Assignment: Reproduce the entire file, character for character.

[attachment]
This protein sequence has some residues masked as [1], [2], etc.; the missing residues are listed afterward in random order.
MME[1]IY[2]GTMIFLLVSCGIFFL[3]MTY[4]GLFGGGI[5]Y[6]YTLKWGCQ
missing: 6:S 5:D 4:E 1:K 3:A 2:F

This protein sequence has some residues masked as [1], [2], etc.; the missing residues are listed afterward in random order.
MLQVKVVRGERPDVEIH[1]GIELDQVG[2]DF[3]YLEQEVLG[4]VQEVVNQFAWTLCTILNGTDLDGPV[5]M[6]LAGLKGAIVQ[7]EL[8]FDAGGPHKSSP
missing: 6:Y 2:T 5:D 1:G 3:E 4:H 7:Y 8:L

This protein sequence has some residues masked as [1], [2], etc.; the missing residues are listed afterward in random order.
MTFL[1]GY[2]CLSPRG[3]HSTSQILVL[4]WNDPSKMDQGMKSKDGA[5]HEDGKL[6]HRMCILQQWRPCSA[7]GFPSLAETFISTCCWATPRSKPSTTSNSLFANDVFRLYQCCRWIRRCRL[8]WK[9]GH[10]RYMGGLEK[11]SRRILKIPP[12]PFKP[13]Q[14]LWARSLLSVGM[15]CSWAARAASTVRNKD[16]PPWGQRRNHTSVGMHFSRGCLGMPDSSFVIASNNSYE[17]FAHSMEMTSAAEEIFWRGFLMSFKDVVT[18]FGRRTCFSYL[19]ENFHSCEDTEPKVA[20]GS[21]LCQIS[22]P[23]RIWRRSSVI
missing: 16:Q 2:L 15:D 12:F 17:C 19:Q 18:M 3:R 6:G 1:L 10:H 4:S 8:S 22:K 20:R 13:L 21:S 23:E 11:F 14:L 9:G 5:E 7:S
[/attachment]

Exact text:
This protein sequence has some residues masked as [1], [2], etc.; the missing residues are listed afterward in random order.
MME[1]IY[2]GTMIFLLVSCGIFFL[3]MTY[4]GLFGGGI[5]Y[6]YTLKWGCQ
missing: 6:S 5:D 4:E 1:K 3:A 2:F

This protein sequence has some residues masked as [1], [2], etc.; the missing residues are listed afterward in random order.
MLQVKVVRGERPDVEIH[1]GIELDQVG[2]DF[3]YLEQEVLG[4]VQEVVNQFAWTLCTILNGTDLDGPV[5]M[6]LAGLKGAIVQ[7]EL[8]FDAGGPHKSSP
missing: 6:Y 2:T 5:D 1:G 3:E 4:H 7:Y 8:L

This protein sequence has some residues masked as [1], [2], etc.; the missing residues are listed afterward in random order.
MTFL[1]GY[2]CLSPRG[3]HSTSQILVL[4]WNDPSKMDQGMKSKDGA[5]HEDGKL[6]HRMCILQQWRPCSA[7]GFPSLAETFISTCCWATPRSKPSTTSNSLFANDVFRLYQCCRWIRRCRL[8]WK[9]GH[10]RYMGGLEK[11]SRRILKIPP[12]PFKP[13]Q[14]LWARSLLSVGM[15]CSWAARAASTVRNKD[16]PPWGQRRNHTSVGMHFSRGCLGMPDSSFVIASNNSYE[17]FAHSMEMTSAAEEIFWRGFLMSFKDVVT[18]FGRRTCFSYL[19]ENFHSCEDTEPKVA[20]GS[21]LCQIS[22]P[23]RIWRRSSVI
missing: 16:Q 2:L 15:D 12:F 17:C 19:Q 18:M 3:R 6:G 1:L 10:H 4:S 8:S 22:K 20:R 13:L 21:S 23:E 11:F 14:L 9:G 5:E 7:S